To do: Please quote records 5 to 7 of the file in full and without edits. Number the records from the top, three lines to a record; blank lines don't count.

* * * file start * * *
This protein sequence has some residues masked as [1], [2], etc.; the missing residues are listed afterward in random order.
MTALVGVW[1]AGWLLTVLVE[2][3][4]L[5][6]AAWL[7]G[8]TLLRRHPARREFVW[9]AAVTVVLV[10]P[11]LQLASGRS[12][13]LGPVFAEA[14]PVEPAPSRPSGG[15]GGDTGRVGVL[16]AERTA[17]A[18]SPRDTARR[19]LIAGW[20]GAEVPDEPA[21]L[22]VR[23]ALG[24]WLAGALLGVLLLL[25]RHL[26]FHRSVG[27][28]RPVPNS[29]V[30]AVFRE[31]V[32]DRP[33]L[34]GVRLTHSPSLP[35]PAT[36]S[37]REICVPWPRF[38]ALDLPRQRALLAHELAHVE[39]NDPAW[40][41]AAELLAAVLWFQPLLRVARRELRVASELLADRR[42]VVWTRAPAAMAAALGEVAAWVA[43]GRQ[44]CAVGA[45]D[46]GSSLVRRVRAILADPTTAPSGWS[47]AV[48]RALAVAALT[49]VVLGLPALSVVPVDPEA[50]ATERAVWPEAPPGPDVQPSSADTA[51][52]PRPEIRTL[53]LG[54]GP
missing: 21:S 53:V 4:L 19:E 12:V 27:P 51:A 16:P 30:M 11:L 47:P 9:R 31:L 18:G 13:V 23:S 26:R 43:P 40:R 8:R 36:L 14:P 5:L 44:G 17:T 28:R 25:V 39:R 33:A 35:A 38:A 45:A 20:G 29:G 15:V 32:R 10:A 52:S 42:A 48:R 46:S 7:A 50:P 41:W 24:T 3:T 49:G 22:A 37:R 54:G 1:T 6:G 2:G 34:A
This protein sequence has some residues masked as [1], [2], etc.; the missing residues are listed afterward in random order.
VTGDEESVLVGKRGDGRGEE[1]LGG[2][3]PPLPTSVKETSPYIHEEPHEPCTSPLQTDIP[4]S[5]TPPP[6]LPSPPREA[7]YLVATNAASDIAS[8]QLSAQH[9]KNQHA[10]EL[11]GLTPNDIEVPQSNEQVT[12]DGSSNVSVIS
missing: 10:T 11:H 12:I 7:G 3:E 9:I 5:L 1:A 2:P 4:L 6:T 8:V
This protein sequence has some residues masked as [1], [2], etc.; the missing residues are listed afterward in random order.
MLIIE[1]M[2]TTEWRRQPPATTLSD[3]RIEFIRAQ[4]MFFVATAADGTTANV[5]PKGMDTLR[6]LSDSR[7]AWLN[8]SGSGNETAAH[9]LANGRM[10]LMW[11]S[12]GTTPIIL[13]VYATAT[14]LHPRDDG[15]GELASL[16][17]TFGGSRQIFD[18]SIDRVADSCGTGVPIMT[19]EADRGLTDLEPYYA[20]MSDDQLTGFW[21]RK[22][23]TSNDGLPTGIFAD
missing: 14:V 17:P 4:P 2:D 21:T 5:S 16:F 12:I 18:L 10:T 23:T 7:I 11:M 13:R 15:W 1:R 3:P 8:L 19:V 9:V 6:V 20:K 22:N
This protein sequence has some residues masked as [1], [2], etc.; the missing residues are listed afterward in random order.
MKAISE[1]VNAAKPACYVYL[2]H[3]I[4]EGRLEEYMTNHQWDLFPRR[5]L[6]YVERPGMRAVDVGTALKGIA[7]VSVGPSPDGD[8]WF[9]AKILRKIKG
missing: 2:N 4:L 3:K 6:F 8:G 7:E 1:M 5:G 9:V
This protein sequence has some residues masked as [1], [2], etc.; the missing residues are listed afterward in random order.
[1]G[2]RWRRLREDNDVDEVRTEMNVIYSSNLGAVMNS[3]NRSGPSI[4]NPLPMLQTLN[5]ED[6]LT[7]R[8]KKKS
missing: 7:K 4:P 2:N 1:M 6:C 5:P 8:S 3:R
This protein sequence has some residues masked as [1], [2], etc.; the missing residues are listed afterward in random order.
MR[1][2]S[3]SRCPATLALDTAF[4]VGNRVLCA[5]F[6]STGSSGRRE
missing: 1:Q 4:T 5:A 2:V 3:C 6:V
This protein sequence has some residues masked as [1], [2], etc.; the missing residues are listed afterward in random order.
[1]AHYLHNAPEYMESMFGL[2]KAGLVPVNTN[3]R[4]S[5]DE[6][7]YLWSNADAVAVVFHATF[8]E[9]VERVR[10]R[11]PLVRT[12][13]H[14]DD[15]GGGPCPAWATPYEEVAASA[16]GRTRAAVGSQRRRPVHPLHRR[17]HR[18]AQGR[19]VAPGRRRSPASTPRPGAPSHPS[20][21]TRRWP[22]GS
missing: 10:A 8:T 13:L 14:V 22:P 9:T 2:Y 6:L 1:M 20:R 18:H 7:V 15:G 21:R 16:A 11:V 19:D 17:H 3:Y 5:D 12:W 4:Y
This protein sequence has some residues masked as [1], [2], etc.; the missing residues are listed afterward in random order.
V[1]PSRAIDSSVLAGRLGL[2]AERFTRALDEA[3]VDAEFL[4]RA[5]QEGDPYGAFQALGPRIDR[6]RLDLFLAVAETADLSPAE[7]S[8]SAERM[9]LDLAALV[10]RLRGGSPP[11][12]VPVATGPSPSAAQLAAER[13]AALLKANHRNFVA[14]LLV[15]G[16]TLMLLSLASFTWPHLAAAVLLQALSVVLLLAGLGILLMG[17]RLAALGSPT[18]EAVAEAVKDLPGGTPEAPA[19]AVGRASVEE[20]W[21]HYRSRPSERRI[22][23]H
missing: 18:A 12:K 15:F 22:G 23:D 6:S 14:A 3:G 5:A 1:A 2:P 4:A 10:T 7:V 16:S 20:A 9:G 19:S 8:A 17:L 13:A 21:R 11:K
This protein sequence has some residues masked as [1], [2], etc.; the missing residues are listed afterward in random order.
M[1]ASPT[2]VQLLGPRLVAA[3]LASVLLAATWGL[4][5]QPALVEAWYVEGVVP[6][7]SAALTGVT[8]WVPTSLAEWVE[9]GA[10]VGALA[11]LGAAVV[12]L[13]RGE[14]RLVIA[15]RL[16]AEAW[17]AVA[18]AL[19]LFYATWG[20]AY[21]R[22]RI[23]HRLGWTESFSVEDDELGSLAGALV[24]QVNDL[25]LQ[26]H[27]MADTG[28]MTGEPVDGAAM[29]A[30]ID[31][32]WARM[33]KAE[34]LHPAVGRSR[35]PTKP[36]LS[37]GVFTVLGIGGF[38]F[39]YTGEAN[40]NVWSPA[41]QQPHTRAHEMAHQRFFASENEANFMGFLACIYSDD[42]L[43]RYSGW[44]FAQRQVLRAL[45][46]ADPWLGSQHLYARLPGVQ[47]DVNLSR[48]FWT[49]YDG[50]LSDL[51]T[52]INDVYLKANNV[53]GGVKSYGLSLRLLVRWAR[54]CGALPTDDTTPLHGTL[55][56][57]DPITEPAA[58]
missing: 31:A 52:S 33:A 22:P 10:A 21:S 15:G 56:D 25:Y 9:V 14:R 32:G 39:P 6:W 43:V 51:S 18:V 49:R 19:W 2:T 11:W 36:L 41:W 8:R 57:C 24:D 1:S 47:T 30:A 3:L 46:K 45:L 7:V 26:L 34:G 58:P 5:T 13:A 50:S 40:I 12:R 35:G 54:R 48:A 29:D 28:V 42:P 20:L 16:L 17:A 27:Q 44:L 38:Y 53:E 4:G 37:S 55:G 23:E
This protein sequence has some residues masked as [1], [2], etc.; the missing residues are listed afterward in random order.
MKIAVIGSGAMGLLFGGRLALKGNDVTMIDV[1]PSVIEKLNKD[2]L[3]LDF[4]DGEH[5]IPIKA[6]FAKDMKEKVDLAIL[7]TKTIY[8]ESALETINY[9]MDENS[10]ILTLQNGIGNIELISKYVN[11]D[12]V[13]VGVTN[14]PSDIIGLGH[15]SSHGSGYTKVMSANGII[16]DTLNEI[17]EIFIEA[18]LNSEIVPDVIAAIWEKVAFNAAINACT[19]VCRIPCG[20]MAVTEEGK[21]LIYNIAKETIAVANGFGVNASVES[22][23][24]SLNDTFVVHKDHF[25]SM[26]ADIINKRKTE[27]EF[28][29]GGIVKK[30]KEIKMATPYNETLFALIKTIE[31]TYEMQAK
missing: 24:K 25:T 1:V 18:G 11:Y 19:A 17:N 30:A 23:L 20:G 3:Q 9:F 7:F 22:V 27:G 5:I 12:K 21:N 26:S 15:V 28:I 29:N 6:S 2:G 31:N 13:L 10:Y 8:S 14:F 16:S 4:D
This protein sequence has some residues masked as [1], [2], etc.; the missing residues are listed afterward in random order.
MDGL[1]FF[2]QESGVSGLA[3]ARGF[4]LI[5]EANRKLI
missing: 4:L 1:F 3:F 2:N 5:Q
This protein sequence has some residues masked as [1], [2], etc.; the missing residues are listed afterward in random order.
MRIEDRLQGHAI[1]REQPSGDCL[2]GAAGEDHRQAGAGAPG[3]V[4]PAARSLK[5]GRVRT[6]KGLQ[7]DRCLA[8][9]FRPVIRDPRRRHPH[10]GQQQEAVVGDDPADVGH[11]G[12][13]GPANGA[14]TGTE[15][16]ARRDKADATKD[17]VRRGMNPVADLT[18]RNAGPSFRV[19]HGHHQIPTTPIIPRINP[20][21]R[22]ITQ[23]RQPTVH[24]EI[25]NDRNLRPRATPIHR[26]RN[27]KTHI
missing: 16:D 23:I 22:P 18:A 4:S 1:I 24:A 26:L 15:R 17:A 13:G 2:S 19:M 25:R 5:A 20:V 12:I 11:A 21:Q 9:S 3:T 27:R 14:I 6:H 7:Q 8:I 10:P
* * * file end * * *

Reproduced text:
This protein sequence has some residues masked as [1], [2], etc.; the missing residues are listed afterward in random order.
[1]G[2]RWRRLREDNDVDEVRTEMNVIYSSNLGAVMNS[3]NRSGPSI[4]NPLPMLQTLN[5]ED[6]LT[7]R[8]KKKS
missing: 7:K 4:P 2:N 1:M 6:C 5:P 8:S 3:R
This protein sequence has some residues masked as [1], [2], etc.; the missing residues are listed afterward in random order.
MR[1][2]S[3]SRCPATLALDTAF[4]VGNRVLCA[5]F[6]STGSSGRRE
missing: 1:Q 4:T 5:A 2:V 3:C 6:V
This protein sequence has some residues masked as [1], [2], etc.; the missing residues are listed afterward in random order.
[1]AHYLHNAPEYMESMFGL[2]KAGLVPVNTN[3]R[4]S[5]DE[6][7]YLWSNADAVAVVFHATF[8]E[9]VERVR[10]R[11]PLVRT[12][13]H[14]DD[15]GGGPCPAWATPYEEVAASA[16]GRTRAAVGSQRRRPVHPLHRR[17]HR[18]AQGR[19]VAPGRRRSPASTPRPGAPSHPS[20][21]TRRWP[22]GS
missing: 10:A 8:T 13:L 14:V 22:P 9:T 2:Y 6:L 1:M 20:R 18:H 7:V 15:G 21:R 16:A 11:V 19:D 17:H 3:Y 5:D 12:W 4:Y